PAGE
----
A new Texas bill
seeks to give pharmacists the right to object to dispensing emergency contraceptives. The bill was spurred by over a year's worth of debate about an incident in Denton
where a rape victim was denied a morning-after pill by a pharmacist at Eckerd's. Supporters say that pharmacists should be able to opt out of dispensing drugs that are used for abortions, but the opposition points out that the bill's definition of emergency contraceptives can be construed to include all birth control. Should pharmacists be allowed to morally object, or is this an anti-birth-control boondoggle?
posted by rush
on Apr 12, 2005 -
"On March 18  students prepared for the next day's Inter-scholastic Meet in Henderson. At the gymnasium, the PTA met. At 3:05 P.M. Lemmie R. Butler, instructor of manual training, turned on a sanding machine in an area which, unknown to him, was filled with a mixture of gas and air. The switch ignited the mixture and carried the flame into a nearly closed space beneath the building, 253 feet long and fifty-six feet wide. Immediately the building seemed to lift in the air and then smashed to the ground. Walls collapsed. The roof fell in and buried its victims in a mass of brick, steel, and concrete debris. The explosion was heard four miles away, and it hurled a two-ton concrete slab 200 feet away, where it crushed a 1936 Chevrolet. Of the 500 students and forty teachers in the building, approximately 298 died. Some rescuers, students, and teachers needed psychiatric attention, and only about 130 students escaped serious injury. -- From the Handbook of Texas Online
. (Other accounts
, personal recollections
, and photos
It was one of the worst disasters in Texas history. With Texans' love of superlatives, why is this a story no one tells?
posted by mudpuppie
on Mar 18, 2005 -
and the Texas Parks and Wildlife Department
announced a pilot program to offer wireless Internet service at five Texas state parks... The wireless service will allow park guests while visiting the park to access the Internet to gain park information, send e-mail or pictures, or just surf the Web, without cords having to physically plug into a network."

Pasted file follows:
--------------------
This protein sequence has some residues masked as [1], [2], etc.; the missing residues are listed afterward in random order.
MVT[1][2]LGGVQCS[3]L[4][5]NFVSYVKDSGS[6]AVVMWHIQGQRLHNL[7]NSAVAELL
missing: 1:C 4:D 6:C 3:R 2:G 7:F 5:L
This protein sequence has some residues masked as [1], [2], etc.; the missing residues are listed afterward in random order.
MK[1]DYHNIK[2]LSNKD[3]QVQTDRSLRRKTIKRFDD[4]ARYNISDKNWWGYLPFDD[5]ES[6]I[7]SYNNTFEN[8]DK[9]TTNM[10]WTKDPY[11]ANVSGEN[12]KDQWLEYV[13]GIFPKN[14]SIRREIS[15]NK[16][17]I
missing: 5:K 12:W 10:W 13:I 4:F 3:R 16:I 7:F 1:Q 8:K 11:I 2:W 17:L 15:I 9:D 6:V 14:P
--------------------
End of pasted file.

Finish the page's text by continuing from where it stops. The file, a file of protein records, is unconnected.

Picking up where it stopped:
Shouldn't be camping be more about nature than technology?
posted by Doohickie
on Dec 16, 2004 -
Former Texas Lt. Gov. says he helped Bush dodge 'Nam. "I got...I got a young man named George W. Bush into the National Guard when I was the Lt. Governor of Texas, and I'm not necessarily proud of that. But, But I did it, and I got a lot of other people into the National Guard because I thought that's what people should do when you're in office and you helped a lot of rich people. And I walked to the Vietnam Memorial wall the other day and I looked at the names of the people that died in Vietnam, and I became more ashamed of myself than I've ever been because it's the worst thing I did was help a lot of wealthy supporters, and a lot of people who had family names of importance get into the National Guard. And I'm very sorry about that, and I'm ashamed. And I apologize to you, the voters of Texas."
Video available here
posted by insomnia_lj
on Aug 27, 2004 -
is today, celebrating the emancipation of all slaves in Texas, on June 19th, 1865, 2 1/2 years after Lincoln's Emancipation Proclamation. With its lighthearted name and tragicomic origins, Juneteenth appeals to many Americans by celebrating the end of slavery without dwelling on its legacy. Juneteenth, celebrators say, is Martin Luther King Jr.'s birthday without the grieving.
It's become a widely celebrated holiday
among African-Americans (but not even known by many whites), and Fourteen states have made it official--is it time for it to go national? Find an event
in your state or country
posted by amberglow
on Jun 19, 2004 -
Unitarians denied tax-exempt status in Texas.
Texas Comptroller Carole Keeton Strayhorn ruled that Unitarian churches don't qualify as religious organizations because they lack a single creed. In issuing this ruling, Strayhorn ignored the fact that lower courts and the Texas Supreme Court have both ruled against the Comptroller's Office in an ongoing lawsuit stemming from a similar ruling (by a former Comptroller) in 1997. Strayhorn has vowed to continue the legal fight to the U.S. Supreme Court, stating that "Otherwise, any wannabe cult who dresses up and parades down Sixth Street on Halloween will be applying for an exemption." (if you run into userid/password issues, use "firstname.lastname@example.org" and "privacy")
posted by Irontom
on May 19, 2004 -
Before Enron Houston, Texas had been the locus of a stock scandal
of a slightly different sort. Growing up in Houston in the 80s and 90s, I never associated the word "Sharpstown" with anything but a mall, but the area underwent a development